Prepare twoway analysis of variance table for design without repeated measures
The table can be prepared by computerbased program or manual method (direct, shortcut, or coded). The basic step for using an online calculator is to correctly fill in your data into it and then click the calculate button. The following steps are involved in manual calculation.^{[13]}
 Take the total of the values of individual items (or their coded value) in all the samples and call it T
 Determine the correction factor. Use correction factor =
 Find out the square of all the item values (or their coded values as the case may be) one by one and then take its total. Subtract the correction factor from this total to obtain the sum of squares of deviations for total variance (SS_{t}). Symbolically, we can write it as: SS_{t} = ΣX_{ij}^{2} − correction factor
 Take the total of different columns and then obtain the square of each column total and divide such squared values of each column by the number of items in the concerning column and take the total of the result thus obtained. Finally, subtract the correction factor from this total to obtain the sum of squares of deviations for variance between columns or (SS_{b})
 Take the total of different rows and then obtain the square of each row total and divide such squared values of each row by the number of items in the corresponding row and take the total of the result thus obtained. Finally, subtract the correction factor from this total to obtain the sum of squares of deviations for variance between rows (or SS_{r}). Symbolically, we can write:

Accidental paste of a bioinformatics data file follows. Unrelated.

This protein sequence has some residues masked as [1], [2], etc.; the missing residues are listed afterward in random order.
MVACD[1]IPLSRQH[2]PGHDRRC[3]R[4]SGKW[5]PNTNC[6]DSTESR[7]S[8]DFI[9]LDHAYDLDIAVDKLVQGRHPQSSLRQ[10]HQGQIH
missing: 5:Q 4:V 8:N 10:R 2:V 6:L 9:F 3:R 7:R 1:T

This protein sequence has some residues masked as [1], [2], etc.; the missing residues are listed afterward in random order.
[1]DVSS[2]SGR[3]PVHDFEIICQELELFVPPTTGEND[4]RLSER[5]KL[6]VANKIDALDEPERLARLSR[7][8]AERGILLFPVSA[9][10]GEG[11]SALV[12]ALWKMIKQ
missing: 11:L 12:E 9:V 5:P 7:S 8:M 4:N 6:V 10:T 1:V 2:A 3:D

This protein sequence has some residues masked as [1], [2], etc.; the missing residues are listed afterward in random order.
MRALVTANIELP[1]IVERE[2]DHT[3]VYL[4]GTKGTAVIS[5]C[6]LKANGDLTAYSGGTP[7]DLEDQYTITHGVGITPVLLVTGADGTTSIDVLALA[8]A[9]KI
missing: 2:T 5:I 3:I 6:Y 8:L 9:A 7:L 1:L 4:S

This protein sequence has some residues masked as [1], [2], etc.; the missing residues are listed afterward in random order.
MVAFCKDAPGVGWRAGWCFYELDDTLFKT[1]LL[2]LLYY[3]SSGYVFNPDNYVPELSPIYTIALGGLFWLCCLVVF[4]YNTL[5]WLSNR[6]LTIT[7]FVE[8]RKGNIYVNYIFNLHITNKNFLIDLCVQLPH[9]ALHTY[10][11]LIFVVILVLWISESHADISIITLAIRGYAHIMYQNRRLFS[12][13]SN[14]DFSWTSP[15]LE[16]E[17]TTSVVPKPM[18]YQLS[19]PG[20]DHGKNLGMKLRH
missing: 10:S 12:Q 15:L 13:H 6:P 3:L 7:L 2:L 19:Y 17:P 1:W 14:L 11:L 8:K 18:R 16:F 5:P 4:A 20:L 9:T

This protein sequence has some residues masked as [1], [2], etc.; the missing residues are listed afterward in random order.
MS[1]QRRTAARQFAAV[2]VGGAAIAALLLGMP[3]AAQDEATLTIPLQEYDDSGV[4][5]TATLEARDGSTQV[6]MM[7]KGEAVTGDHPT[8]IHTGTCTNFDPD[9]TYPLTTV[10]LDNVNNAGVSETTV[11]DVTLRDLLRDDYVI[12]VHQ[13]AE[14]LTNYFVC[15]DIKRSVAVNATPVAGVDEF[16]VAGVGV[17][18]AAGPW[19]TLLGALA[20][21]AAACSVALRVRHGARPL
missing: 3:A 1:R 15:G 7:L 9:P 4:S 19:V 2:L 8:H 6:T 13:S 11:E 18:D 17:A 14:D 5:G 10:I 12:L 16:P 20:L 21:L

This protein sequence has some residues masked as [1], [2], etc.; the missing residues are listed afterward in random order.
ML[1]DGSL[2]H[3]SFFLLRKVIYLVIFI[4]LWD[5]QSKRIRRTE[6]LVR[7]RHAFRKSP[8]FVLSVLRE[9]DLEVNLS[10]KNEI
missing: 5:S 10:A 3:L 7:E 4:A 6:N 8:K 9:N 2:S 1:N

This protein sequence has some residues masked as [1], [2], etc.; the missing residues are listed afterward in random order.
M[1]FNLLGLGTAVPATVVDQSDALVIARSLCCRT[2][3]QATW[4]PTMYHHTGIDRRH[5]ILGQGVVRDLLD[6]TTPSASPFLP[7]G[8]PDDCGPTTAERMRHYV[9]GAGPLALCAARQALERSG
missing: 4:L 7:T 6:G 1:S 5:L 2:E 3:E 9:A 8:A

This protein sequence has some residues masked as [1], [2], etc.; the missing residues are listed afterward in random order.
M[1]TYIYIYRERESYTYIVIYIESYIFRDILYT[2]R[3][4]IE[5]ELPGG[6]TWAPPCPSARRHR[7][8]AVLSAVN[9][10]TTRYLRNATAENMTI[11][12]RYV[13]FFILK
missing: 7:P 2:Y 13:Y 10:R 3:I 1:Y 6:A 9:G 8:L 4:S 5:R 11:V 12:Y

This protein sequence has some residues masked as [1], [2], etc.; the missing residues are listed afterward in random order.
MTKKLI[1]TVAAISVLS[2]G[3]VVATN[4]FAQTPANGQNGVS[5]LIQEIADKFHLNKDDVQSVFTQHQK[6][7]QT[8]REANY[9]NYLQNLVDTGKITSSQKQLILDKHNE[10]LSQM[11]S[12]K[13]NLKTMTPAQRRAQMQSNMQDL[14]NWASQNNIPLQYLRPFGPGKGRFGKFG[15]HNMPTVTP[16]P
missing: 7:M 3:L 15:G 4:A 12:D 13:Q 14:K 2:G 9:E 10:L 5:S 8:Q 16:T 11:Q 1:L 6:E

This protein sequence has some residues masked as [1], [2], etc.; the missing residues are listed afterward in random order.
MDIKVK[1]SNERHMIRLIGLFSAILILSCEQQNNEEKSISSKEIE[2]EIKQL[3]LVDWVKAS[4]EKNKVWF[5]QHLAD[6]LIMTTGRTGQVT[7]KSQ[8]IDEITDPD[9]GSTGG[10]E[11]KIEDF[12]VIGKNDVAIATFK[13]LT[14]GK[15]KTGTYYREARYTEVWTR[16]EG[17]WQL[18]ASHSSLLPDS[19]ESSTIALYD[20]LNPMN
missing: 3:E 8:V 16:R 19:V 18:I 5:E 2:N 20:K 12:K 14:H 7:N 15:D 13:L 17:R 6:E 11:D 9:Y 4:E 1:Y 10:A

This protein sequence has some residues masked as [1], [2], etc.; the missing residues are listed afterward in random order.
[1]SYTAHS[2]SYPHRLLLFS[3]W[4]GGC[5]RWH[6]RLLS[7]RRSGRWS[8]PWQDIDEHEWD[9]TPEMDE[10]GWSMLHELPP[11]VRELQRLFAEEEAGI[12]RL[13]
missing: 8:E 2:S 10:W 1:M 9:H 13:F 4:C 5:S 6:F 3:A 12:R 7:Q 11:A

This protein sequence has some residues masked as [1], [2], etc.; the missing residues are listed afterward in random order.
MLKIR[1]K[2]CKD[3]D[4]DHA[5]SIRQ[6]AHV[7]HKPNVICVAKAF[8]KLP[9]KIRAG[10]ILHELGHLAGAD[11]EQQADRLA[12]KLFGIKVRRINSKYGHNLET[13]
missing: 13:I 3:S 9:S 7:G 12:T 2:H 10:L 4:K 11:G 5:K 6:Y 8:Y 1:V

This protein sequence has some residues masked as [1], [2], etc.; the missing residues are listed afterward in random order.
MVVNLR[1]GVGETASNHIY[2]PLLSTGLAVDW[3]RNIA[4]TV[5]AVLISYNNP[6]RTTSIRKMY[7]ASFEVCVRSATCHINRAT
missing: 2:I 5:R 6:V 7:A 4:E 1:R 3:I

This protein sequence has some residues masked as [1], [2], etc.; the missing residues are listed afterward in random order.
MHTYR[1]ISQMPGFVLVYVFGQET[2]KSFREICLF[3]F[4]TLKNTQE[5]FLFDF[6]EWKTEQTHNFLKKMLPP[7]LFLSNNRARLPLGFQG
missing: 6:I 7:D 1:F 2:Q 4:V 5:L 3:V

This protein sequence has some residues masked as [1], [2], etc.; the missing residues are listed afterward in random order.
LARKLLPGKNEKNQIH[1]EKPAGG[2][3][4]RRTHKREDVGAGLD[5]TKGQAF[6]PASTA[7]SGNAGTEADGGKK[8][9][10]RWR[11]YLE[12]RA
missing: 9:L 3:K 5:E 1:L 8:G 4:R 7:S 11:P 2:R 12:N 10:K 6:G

Sum of squares of deviations for residual or error variance (SS_{e}) can be worked out by subtracting the result of the sum of iv^{th} and v^{th} steps from the result of iii^{th} step stated above. In other words, SS_{e} = SS_{t} – (SS_{b} + SS_{r}).
 d.f. can be worked out as under:
 d.f for total variance = number of columns (c) × number of rows (r) − 1
 d.f. for variance between columns = c − 1
 d.f. for variance between rows = r − 1
 d.f. for residual variance = (c − 1) (r − 1)
The d.f. are used to obtain the critical values of the variation from a table of probability values for the F distribution.